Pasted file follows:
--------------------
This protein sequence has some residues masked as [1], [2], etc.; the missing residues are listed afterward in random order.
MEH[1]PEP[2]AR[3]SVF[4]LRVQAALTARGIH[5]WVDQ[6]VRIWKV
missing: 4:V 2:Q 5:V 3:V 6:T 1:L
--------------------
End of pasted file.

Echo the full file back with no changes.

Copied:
This protein sequence has some residues masked as [1], [2], etc.; the missing residues are listed afterward in random order.
MEH[1]PEP[2]AR[3]SVF[4]LRVQAALTARGIH[5]WVDQ[6]VRIWKV
missing: 4:V 2:Q 5:V 3:V 6:T 1:L